Provided the merger has been implemented carefully, there are some clear benefits for clients – in fact, the merger will often be driven by the needs of those very same clients, who want their lawyers to be able to advise on the legal rights and obligations in other jurisdictions or cross-sector. To shore up that ability – and to hold onto their clients – firms may have identified that their best option is to combine with another firm in those areas (be they geographic or practice).
Having said that, LexisNexis published a blog in 2016 that discusses the ways in which clients can also suffer from mergers, particularly where the combining firms don’t manage the process carefully. Some firms focus too heavily on operational issues – eg, billing and IT systems – and fail to spend enough time in advance on “client strategy (eg, account management, conflicts management, practice development and industry focus) and a firm’s culture and people (eg, agreeing common working practices, keeping and developing its joint talent)”. This can leave clients dissatisfied and prone to look elsewhere for their legal services needs to be met.
The feeling seems to be that provided the proposed changes and the new reality are communicated effectively to the client, much of the sense of upheaval and disruption can be minimised. As with so much in life, communication is key! In the CMS/Nabarro/Olswang merger, an integration programme was put in place six months prior to the merger going live by an in-house management team, which minimised the sense of disruption.
What are the benefits for trainees?
There are many advantages for trainees; both those already at the merging firms and those who’ve been recruited but are yet to join. Some of those advantages include access to:
Hanh points out the following reasons that a merger can be good for trainees: “Most obviously, they will get to work with an expanded pool of clients and colleagues, including a wider range of partners with specialist areas, all of which allows for the development of knowledge and understanding in key areas. However, trainees may also find themselves with an increased number of peers – this could increase competition for places on qualification and for promotion post-qualification. Equally, it will depend on the extent to which individual practice areas merge or remain largely the same post-merger.”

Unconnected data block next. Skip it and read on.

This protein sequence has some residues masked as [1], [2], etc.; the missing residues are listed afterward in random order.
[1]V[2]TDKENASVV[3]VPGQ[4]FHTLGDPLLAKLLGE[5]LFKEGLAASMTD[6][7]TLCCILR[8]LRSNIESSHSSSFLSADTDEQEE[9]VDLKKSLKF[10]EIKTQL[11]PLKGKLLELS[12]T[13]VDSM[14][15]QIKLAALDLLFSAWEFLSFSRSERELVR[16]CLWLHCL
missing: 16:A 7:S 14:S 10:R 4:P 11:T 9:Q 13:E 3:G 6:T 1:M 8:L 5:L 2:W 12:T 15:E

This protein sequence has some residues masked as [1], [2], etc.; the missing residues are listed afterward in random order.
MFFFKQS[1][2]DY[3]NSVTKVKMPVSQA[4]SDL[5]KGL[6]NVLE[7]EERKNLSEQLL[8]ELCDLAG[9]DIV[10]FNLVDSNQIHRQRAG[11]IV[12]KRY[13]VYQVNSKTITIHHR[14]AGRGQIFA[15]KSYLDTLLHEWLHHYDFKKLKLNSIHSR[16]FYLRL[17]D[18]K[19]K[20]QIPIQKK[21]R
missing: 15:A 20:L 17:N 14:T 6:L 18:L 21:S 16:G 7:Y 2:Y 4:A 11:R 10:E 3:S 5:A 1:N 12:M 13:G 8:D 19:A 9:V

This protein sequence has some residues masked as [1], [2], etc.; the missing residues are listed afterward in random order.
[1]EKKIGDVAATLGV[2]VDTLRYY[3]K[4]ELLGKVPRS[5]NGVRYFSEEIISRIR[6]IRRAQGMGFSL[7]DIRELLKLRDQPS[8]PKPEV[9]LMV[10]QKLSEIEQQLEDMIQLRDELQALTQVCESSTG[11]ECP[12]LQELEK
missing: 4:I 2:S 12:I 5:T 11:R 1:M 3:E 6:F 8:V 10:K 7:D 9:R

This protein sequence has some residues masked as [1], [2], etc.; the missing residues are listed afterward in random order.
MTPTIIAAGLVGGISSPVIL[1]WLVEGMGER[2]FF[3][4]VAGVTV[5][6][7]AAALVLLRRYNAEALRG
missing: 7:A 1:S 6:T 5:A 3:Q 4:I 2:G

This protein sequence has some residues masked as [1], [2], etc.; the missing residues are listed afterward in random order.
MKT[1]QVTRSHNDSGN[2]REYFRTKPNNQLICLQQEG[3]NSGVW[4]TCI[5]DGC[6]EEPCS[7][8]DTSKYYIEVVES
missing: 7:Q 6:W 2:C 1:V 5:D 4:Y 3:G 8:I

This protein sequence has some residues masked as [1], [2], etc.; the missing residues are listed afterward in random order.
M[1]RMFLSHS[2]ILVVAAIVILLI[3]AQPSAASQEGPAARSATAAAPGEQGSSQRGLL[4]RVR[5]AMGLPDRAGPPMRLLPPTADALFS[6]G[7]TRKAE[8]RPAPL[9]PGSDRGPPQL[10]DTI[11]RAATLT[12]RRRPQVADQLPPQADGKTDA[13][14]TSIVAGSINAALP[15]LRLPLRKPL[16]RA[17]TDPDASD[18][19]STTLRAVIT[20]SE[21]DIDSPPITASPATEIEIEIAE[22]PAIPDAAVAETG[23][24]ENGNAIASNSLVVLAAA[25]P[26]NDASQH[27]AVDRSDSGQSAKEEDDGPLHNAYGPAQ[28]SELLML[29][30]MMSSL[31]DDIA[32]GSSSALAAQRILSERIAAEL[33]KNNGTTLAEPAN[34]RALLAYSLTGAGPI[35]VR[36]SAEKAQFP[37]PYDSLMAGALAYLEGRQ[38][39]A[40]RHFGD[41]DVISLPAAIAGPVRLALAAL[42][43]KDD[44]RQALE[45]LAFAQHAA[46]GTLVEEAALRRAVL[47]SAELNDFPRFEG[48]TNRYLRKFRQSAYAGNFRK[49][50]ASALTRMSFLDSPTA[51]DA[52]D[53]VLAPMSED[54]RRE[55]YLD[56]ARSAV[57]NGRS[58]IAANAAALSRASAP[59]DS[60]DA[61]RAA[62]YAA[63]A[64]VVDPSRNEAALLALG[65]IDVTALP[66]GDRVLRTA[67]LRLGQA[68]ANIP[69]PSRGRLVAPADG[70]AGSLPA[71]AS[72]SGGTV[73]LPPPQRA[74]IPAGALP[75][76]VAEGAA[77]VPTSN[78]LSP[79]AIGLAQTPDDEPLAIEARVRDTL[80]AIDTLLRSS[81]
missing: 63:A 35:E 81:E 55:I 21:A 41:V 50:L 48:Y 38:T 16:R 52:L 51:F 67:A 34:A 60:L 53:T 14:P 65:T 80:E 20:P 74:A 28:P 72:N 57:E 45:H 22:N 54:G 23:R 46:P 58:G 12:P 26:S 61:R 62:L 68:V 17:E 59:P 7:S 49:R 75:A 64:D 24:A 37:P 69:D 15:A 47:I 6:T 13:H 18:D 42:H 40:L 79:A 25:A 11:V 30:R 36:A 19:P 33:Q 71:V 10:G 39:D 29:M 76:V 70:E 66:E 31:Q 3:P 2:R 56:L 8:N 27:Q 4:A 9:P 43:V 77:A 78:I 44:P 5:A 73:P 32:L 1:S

One thing that might worry potential trainees is what happens if a firm announces it is to merge after you have been offered a training contract but before you start at the firm. Evidence suggests that most firms will try to honour pre-existing offers, but you may find yourself joining a firm that is different in shape and size to the one that you signed up for. Firms will be thinking about how to manage the transition in as smooth a way as possible, but there is likely to be an understandable feeling of upheaval and disjointedness. As ever though, the way you handle the unexpected is up to you – roll with the new set of circumstances and focus on the potential benefits, and you are likely to feel better about the new proposition. Resist the reality and put up obstacles, and things are likely to go less well.
For Hanh, being part of a merger as a junior lawyer brought about many professional benefits: “I had the opportunity to be promoted to the partnership in the first year following the merger and, as a result of the promotion, gained a better understanding of how the firm operates from a business perspective. I also had the opportunity to work with new colleagues in different practice areas across all the offices and the potential to add value to the firm’s existing clients.”
Josh Richman is LawCareers.Net’s senior editor.